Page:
Interpretable machine learning techniques are becoming more popular among the data science community as more and more complex machine learning algorithms are adopted which are not easily interpretable.
Model-Agnostic Interpretation techniques do not care about the underlying models, but they have the capability to interpret the model and provide insightful model interpretation. Some of the popular model-agnostic interpretation techniques for machine learning models are partial dependence plots (PDP), permutation feature importance (PFI), LIME, and SHAP. These model-agnostic interpretation techniques can lead to wrong insights or conclusions if applied incorrectly. In this article, we will discuss some of the popular 8 pitfalls to avoid while using an interpretation technique.
The article is inspired from a August 2021 paper by Christoph Molnar and his team. I have summarized the article in easy-to-understand text.
The below-mentioned 8 pitfalls refer to where can a data scientist go wrong if they use the interpretation techniques.
1) Assuming one fits all Interpretability:
There are different kinds of Interpretation techniques serving different purposes. The data scientist first needs to think about what interpretability is required based on business constraints.
Solution: Any single model interpretation technique does not fit all use-case or models. SHAP is preferred to compute feature importance wrt to model prediction, as it computes shapely values for each feature per instance. Whereas, Permutation Feature Importance (PFI) is preferred to compute feature importance wrt to model generalization.
(Source), Selection of popular model-agnostic interpretation techniques
2) Bad Model Generalization:
A model interpretation technique makes insights based on assumption that the model is the best fit. Model Interpretation is as good as the underlying model. Underfitted or Overfitted models can result in misleading interpretation insights.
Solution: The data scientist should monitor, track and debug the underlying model and tune it to get a robust and generalized model.
(Source), Bias Variance tradeoff
3) Unnecessary use of Complex Models:
Sometimes simple and complex models have similar performance on the desired metrics. A simple model should always be preferred over a complex model with comparable performance for model interpretation.
Solution: Models such as linear regression, and decision trees are much simpler to interpret compared to SVM with kernels, or complex Neural network models.
(Source), Top: Performance estimates on training and test data for a linear regression model (underfitting), a random forest (overfitting), and a support vector machine with radial basis kernel (good fit), Bottom: PDPs for the data-generating process (DGP) — which is the ground truth — and for the three models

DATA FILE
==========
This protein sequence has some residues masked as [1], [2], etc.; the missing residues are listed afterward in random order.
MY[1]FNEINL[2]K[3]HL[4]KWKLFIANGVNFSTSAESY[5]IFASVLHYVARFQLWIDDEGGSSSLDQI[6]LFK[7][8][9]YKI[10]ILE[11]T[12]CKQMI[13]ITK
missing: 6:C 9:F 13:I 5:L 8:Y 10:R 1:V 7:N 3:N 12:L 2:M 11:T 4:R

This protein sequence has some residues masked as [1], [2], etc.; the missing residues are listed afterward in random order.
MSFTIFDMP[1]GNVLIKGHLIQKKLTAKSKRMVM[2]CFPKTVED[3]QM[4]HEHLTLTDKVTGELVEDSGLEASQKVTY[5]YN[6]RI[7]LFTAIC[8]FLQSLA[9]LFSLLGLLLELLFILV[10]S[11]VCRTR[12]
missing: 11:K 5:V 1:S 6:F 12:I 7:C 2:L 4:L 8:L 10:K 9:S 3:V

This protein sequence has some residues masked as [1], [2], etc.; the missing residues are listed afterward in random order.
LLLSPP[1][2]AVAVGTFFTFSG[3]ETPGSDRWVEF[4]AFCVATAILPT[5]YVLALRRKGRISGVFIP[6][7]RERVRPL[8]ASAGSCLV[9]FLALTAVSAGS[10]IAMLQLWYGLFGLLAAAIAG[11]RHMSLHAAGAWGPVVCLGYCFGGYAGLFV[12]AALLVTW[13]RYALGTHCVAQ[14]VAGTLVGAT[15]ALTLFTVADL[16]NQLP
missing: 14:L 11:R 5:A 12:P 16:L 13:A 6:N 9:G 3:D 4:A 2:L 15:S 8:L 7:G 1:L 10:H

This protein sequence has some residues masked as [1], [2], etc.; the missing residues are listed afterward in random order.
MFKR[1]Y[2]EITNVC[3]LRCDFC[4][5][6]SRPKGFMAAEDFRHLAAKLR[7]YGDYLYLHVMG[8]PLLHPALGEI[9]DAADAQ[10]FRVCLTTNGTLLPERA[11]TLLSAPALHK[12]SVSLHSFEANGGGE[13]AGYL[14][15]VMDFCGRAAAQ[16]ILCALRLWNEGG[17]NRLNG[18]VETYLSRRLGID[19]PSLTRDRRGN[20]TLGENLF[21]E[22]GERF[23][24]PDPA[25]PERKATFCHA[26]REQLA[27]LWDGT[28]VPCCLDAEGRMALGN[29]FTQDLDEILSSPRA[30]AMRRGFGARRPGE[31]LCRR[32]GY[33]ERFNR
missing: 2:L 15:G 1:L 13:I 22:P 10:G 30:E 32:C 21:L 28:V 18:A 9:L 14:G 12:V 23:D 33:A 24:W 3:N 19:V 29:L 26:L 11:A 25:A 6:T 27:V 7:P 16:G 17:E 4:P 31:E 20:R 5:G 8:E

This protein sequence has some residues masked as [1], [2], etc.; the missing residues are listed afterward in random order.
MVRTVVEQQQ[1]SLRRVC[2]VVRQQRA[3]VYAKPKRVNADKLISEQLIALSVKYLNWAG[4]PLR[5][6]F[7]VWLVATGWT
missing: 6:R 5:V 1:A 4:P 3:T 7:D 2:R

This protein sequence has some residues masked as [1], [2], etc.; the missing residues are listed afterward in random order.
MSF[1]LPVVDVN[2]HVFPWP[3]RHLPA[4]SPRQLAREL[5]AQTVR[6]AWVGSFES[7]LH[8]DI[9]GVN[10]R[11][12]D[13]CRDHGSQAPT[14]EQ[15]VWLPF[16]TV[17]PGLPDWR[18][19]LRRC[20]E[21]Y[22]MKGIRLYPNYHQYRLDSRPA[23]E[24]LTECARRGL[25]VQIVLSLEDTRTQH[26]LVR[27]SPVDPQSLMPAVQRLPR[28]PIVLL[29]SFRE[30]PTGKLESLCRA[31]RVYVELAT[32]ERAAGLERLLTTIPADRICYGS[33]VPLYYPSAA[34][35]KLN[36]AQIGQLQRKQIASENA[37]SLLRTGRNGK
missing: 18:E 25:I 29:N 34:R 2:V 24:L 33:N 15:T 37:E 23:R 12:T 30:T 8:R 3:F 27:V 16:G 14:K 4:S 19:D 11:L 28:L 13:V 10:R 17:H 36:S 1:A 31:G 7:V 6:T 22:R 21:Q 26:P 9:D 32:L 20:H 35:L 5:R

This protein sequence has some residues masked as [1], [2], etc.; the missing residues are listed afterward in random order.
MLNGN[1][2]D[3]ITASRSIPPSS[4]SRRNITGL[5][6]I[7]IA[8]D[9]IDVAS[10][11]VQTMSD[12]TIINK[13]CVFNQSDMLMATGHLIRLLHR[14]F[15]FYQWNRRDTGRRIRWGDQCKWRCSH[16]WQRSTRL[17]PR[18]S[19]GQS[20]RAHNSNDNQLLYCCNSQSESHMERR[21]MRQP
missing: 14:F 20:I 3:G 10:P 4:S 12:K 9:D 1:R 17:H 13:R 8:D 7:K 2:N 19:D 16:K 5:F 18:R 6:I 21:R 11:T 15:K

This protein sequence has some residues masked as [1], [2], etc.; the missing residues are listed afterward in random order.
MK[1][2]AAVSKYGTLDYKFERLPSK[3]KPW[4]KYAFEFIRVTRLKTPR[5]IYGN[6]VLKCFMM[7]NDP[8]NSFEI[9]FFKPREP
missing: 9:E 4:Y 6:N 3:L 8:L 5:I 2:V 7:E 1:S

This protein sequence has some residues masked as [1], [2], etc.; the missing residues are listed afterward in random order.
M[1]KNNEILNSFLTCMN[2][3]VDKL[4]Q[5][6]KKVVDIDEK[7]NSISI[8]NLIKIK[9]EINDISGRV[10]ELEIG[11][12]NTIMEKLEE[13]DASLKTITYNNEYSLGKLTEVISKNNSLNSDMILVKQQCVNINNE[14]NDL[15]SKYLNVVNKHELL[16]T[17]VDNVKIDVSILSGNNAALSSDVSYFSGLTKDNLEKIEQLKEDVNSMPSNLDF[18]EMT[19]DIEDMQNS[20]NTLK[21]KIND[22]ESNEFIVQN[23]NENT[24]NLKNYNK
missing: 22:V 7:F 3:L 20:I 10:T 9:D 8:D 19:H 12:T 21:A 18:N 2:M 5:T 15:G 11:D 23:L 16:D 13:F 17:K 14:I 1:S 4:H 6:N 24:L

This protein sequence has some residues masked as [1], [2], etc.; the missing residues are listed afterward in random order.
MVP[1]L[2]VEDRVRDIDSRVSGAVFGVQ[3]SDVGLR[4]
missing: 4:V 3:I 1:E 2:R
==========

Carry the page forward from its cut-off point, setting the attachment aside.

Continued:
4) Ignoring Feature Dependence:
Agnostic-model interpretation techniques such as PFI, PDP, LIME, or SHAP can be misleading for machine learning models trained on multicollinearity datasets.
Solution: The data scientist should use various statistical tests, and visualization to check the presence of correlation in the dataset, and the same should be treated prior to modeling and interpretation.
(Source), Interpretation with extrapolation
5) Ignoring Model and Approximation Uncertainty:
Many interpretation techniques only provide a mean estimate and do not quantify uncertainty. Ignoring sources of uncertainty can result in the interpretation of noise in the data.
Solution: The data scientist must try repeatedly to compute metrics but with different bootstrap samples to quantify uncertainty.
(Source), Partial dependence plot for feature ‘x1′
6) Failure to Scale to High Dimensionality Setting:
Interpreting results for high-dimensional data is quite difficult for the human mind. Applying model interpretation to a high-dimensional dataset may lead to an overwhelming and high-dimensional output. Also computing model interpretation for high-dimensional data is computationally expensive.
Solution: It is advised to use the dimensionality reduction technique or group similar features during the feature engineering pipeline.
Please refer to my previous article to know 8 Dimensionality Reduction Techniques.
7) Unjustified Casual Interpretation:
Most practitioners are interested in casual insights into the data-generating process, which a model-agnostic interpretation technique fails to provide. Standard supervised ML models are designed to merely exploit associations and not model casual relationships.
Solution: Data science practitioners must carefully access whether sufficient assumptions can be made about underlying data generation, learned models, and interpretation techniques. If the assumptions are met, then casual interpretation can be possible.
(Source), Plot for number of significant features vs number of features
In this article, we have discussed 7 pitfalls of model-agnostic interpretation techniques e.g. in the case of bad model generalization, dependent features, interactions between features, or causal interpretations, that need to keep in mind prior to generating model interpretations
 General Pitfalls of Model-Agnostic Interpretation Methods for Machine Learning Models (17 August 2021): https://arxiv.org/pdf/2007.04131.pdf
Article originally posted here by Satyam Kumar. Reposted with permission.